I once got into an argument with a professor at Cal State, San Marcos, over the merits of genre fiction. He referred to it as “trash fiction,” something that carries no weight because the subject matter isn’t some privileged asshole wandering around a big, scary city to find himself. Well, if I were still a student I’d march into his office and drop a copy of Brian Evenson’s astounding collection A Collapse of Horses onto his desk.
See, Evenson is as literary as they come and still within these pages are surreal mysteries, dystopian tales, and moments of horror even ol’ Stevie King wishes would creep into his nightmares. So, let’s drop the labels because when it comes to A Collapse of Horses they don’t mean a damn thing.
What’s remarkable about these stories is Evenson’s ability to turn familiar, mundane things into objects of terror. A window becomes one man’s mark of obsession in the appropriately titled “Mirror,” while in Bearheart™ a childhood toy serves as a symbol of pain for a husband and wife that have lost their child—I’d be willing to bet Evenson could turn that coffee cup you are sipping out of right now into something malicious.
My two favorite stories in this collection were the gnarly post-apocalyptic “Any Corpse,” and the dread-filled “Cult.” The beauty here is how different they are, but both manage to elicit the same feelings of fear in the reader. “Any Corpse” takes place in a world where it rains flesh and humans have gone back to living in caves. This is by far the most gruesome of stories in this book, but Evenson’s prose never breaks the gratuity meter.
“He waited. At length the congealed blood became liquid and warm. It oozed out of the wounds, slowly becoming paler, finally stopping. The fibers were called to action beneath the gelid breast, and the nerves mimicked the instinct of life. The eyes shuttered open, like the eyes of a doll. They roiled independently in their sockets, only slowly coming to focus on him. The eyeballs were already losing their turgidity, he saw, beginning to slowly deflate.”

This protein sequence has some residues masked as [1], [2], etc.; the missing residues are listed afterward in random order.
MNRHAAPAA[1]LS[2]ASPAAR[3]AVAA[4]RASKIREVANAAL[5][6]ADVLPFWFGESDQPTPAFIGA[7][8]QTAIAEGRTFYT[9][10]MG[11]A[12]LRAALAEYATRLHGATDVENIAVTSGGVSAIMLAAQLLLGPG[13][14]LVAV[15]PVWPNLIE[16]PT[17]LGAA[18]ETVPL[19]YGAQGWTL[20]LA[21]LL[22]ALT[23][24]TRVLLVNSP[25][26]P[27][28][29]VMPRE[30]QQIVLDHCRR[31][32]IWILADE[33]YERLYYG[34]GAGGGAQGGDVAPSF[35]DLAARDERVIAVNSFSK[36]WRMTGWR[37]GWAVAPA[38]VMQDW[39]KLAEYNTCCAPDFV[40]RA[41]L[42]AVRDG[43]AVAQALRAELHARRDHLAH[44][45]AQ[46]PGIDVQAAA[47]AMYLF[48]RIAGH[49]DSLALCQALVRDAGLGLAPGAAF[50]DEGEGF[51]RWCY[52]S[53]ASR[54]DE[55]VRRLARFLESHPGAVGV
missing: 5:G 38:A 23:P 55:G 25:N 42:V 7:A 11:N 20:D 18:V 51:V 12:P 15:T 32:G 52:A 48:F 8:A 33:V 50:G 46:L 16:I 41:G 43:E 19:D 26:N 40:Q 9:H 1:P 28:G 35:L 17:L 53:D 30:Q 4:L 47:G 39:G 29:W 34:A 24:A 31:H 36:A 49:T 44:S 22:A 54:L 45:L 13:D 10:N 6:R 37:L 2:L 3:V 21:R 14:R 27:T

“Cult,” which focuses on one man’s struggle to not fall victim again to his abusive ex-girlfriend is a master class in character and building tension. With every phone call from Star, our protagonist gets closer and closer to breaking down and fulfilling her wishes. The psychology at play here is heartbreaking and rings true to anyone that’s found themselves in an abusive relationship where you believe your partner’s shortcomings are somehow your fault.
“Even lying there on the floor, clutching his side, waiting for her to call the ambulance, he had already begun to forgive her, to consider how her stabbing him had been, in a way, if you really thought about it, his fault.”
There isn’t an ounce of fat on this collection. Evenson’s stories are lean; every sentence is carefully constructed for maximum effect and every detail is integral to the story. This was my first introduction to Evenson’s work and I already know that I’m going to be a lifetime fan. So, pick this bad boy up, and word on the street is his new book The Warren just dropped too.
Anthony Trevino is the author of the New Bizarro Author Series 2015-16 novella King Space Void published by Eraserhead Press, the horror comic Fruition, and also made an appearance in the True Detective tribute anthology Walk Hand in Hand into Extinction from CLASH books.